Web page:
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dc.contributor.advisorJohn D. E. Gabrieli.en_US
dc.contributor.authorSaygin, Zeynep Mevhibeen_US
dc.contributor.otherMassachusetts Institute of Technology. Dept. of Brain and Cognitive Sciences.en_US
dc.date.accessioned2013-03-13T15:55:15Z
dc.date.available2013-03-13T15:55:15Z
dc.date.copyright2012en_US
dc.date.issued2012en_US
dc.identifier.urihttp://hdl.handle.net/1721.1/77843
dc.descriptionThesis (Ph. D.)--Massachusetts Institute of Technology, Dept. of Brain and Cognitive Sciences, 2012.en_US
dc.descriptionThis electronic version was submitted by the student author. The certified thesis is available in the Institute Archives and Special Collections.en_US
dc.descriptionCataloged from student-submitted PDF version of thesis. Page 125 blank.en_US
dc.descriptionIncludes bibliographical references.en_US
dc.description.abstractThe integration of anatomical, functional, and developmental approaches in cognitive neuroscience is essential for generating mechanistic explanations of brain function. In this thesis, I first establish a proof-of-principle that neuroanatomical connectivity, as measured with diffusion weighted imaging (DWI), can be used to calculate connectional fingerprints that are sufficient to delineate fine anatomical distinctions in the human brain (Chapter 2). Next, I describe the maturation of structural connectivity patterns by applying these connectional fingerprints to over a hundred participants ranging from five to thirty years of age, and show that these connectional patterns have different developmental trajectories (Chapter 3). I then illustrate how anatomical connections may shape (or in turn be shaped by) function and behavior, within the framework of reading ability and describe how white matter tract integrity may predict future acquisition of reading ability in children (Chapter 4). I conclude by summarizing how these experiments offer testable hypotheses of the maturation of structure and function. Studying the complex interplay between structure, function, and development will get us closer to understanding both the constraints present at birth, and the effect of experience, on the biological mechanisms underlying brain function.en_US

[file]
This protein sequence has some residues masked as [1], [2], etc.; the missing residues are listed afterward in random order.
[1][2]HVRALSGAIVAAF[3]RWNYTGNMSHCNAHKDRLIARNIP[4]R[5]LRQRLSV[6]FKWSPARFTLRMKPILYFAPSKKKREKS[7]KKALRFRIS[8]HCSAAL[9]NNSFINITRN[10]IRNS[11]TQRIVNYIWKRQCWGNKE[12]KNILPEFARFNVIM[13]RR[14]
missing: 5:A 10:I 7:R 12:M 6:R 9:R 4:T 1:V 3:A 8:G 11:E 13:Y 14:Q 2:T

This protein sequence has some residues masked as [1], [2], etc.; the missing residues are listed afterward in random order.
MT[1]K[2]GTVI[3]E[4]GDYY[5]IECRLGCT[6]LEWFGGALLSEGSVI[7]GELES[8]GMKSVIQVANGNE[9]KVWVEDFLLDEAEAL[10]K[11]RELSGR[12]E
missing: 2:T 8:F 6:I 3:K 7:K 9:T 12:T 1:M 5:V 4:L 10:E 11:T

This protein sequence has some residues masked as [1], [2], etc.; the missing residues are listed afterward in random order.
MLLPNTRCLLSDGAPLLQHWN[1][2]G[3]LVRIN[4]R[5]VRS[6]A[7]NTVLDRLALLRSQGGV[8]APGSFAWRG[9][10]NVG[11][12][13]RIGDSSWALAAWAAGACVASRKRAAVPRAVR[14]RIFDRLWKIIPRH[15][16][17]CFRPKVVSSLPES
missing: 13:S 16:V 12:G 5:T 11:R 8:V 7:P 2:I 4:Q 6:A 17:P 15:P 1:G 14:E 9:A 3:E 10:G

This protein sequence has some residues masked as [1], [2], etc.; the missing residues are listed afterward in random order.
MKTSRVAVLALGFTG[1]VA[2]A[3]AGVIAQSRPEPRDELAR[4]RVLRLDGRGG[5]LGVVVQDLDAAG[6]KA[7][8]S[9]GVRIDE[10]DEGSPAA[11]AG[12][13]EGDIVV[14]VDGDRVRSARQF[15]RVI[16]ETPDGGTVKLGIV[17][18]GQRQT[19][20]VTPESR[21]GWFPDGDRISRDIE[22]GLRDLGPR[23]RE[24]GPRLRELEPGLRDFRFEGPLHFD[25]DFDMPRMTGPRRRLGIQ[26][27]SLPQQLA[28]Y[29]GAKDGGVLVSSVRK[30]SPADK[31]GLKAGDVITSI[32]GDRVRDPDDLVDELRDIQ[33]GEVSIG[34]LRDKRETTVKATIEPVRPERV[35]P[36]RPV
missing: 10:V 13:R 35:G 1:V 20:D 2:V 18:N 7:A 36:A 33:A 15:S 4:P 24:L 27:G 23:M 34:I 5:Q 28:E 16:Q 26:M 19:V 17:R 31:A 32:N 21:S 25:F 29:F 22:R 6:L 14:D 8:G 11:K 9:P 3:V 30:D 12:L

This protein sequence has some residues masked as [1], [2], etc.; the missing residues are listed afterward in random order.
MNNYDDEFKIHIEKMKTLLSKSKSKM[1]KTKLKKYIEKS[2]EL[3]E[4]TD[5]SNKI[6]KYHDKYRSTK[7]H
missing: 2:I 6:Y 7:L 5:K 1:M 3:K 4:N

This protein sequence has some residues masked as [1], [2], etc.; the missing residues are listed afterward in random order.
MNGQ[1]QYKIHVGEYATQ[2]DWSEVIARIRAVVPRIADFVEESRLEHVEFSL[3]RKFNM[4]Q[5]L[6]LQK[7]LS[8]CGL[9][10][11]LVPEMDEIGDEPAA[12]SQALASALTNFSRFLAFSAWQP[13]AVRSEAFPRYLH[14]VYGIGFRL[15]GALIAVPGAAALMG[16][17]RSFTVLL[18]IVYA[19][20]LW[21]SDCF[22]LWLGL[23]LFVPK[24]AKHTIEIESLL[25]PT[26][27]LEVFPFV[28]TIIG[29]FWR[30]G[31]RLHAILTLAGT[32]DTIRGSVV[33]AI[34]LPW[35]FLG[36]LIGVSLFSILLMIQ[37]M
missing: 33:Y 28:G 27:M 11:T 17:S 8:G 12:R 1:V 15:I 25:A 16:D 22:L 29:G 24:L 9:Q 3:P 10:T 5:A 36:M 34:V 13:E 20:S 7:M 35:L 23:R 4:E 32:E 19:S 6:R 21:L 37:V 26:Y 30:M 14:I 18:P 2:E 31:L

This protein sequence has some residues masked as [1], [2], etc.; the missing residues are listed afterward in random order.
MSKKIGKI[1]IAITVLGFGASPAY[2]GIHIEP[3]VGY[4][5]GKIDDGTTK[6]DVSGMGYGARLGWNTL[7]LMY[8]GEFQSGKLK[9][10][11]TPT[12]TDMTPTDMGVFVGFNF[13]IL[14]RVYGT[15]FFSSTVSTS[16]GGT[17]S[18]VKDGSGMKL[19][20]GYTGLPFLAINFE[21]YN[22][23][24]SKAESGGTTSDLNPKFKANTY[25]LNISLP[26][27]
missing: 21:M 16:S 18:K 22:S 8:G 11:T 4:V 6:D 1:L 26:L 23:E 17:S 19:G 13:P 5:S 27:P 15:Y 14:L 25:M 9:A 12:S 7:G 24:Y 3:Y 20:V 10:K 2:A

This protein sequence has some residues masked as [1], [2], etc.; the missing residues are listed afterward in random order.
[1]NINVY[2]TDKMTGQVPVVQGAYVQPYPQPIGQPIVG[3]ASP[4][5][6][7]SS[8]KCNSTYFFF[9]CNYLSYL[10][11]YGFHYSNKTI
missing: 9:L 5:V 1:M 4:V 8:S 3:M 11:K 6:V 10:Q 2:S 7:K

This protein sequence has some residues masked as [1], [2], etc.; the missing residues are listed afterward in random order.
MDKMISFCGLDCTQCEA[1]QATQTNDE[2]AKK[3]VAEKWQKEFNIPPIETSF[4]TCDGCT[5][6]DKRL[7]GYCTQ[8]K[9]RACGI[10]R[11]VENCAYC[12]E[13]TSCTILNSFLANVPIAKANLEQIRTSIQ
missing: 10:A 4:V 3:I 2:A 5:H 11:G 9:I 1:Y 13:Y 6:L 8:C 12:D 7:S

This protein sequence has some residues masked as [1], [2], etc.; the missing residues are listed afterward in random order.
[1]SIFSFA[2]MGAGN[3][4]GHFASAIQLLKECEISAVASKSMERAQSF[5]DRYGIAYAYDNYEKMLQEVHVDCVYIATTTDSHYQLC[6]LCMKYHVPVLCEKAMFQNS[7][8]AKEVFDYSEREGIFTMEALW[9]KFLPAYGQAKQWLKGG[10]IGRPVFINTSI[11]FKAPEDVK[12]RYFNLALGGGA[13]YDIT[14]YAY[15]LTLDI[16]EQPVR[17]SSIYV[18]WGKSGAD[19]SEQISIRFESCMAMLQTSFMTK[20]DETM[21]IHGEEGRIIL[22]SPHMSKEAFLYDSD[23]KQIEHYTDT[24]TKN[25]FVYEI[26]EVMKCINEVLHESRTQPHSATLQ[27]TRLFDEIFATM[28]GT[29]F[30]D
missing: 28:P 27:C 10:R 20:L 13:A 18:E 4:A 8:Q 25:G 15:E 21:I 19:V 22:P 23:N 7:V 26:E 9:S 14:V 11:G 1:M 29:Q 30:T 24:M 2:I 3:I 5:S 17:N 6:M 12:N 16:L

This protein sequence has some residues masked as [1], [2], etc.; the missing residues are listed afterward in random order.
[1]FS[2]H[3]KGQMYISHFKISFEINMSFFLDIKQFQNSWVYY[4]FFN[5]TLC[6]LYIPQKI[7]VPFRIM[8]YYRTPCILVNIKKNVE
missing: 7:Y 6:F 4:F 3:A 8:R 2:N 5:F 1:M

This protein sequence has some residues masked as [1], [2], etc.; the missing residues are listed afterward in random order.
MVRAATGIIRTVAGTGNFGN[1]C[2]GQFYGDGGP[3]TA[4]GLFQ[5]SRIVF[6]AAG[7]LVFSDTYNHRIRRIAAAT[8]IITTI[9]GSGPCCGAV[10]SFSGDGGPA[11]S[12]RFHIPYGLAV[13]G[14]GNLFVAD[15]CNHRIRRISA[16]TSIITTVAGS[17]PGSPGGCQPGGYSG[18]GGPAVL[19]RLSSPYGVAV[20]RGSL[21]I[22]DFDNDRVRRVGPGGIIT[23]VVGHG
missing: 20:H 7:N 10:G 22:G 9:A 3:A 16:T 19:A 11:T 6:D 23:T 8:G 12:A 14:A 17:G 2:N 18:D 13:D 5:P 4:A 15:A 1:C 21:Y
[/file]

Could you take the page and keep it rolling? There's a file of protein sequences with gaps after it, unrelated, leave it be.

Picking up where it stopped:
dc.description.statementofresponsibilityby Zeynep Mevhibe Saygin.en_US
dc.format.extent125 p.en_US
dc.language.isoengen_US
dc.publisherMassachusetts Institute of Technologyen_US
dc.rightsM.I.T. theses are protected by copyright. They may be viewed from this source for any purpose, but reproduction or distribution in any format is prohibited without written permission. See provided URL for inquiries about permission.en_US
dc.rights.urihttp://dspace.mit.edu/handle/1721.1/7582en_US
dc.subjectBrain and Cognitive Sciences.en_US
dc.titleStructure-function relationships in human brain developmenten_US
dc.typeThesisen_US
dc.description.degreePh.D.en_US
dc.contributor.departmentMassachusetts Institute of Technology. Dept. of Brain and Cognitive Sciences.en_US
dc.identifier.oclc827831507en_US


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